The finite-difference time-domain (FDTD) method for Maxwell’s equations allows calculating the electromagnetic fields $E$ and $H$ as functions of space and time. Suppose that we have a two-dimensional space grid with points specified by $x=i\Delta x$, $y=j\Delta y$. At the point $i=10$, $j=10$ the electromagnetic field is constant: $E=E_0$, $H=H_0$ for all $t=n\Delta t$. Everywhere else $E=H=0$. From physical considerations it’s clear that this field configuration is constant and cannot propagate in space. But according to FDTD the field in the points around $i=10$, $j=10$ is defined by expressions like $(E(i=10)-E(i=9))/\Delta x$. This means we will get a propagating electromagnetic wave. How can this contradiction be explained?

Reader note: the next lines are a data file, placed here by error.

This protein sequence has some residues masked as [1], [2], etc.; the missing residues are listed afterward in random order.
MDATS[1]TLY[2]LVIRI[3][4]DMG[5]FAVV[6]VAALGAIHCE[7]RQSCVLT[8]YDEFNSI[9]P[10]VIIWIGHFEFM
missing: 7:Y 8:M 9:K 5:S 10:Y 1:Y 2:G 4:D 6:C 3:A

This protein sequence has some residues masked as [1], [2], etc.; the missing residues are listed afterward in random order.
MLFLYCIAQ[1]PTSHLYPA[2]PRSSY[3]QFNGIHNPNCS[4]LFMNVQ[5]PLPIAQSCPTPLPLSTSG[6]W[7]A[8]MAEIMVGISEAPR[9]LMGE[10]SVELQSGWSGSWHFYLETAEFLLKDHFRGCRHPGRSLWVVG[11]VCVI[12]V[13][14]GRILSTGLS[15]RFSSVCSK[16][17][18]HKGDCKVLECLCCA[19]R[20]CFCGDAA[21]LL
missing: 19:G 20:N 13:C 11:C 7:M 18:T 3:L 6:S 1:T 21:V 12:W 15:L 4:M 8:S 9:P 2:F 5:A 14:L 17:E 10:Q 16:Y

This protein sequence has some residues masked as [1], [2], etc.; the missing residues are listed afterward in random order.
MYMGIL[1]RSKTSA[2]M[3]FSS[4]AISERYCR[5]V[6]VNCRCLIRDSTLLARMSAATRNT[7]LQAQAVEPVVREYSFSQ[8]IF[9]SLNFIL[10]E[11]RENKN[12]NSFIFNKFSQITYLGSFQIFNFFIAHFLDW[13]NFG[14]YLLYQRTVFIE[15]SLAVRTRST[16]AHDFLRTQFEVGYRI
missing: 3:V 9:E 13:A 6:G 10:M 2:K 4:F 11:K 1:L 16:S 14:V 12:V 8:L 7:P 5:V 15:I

If I understand correctly, $(E(i=10)-E(i=9))/\Delta x$ would be non-zero at $t=0$. But then, qualitatively, and that's enough since you said you oversimplified, that means that the rotational and divergence of $E$, and similarly of $H$, may have a non-zero value at the grid point $(9,10)$. Now look at Maxwell equations: it means the derivatives of $E$ and $H$ may have non-zero values at that grid point. Thus at the next tick $t=\Delta t$, the fields would then have a non-zero value at grid point $(9,10)$. Then rinse and repeat and the grid points will keep populate with non-zero field values.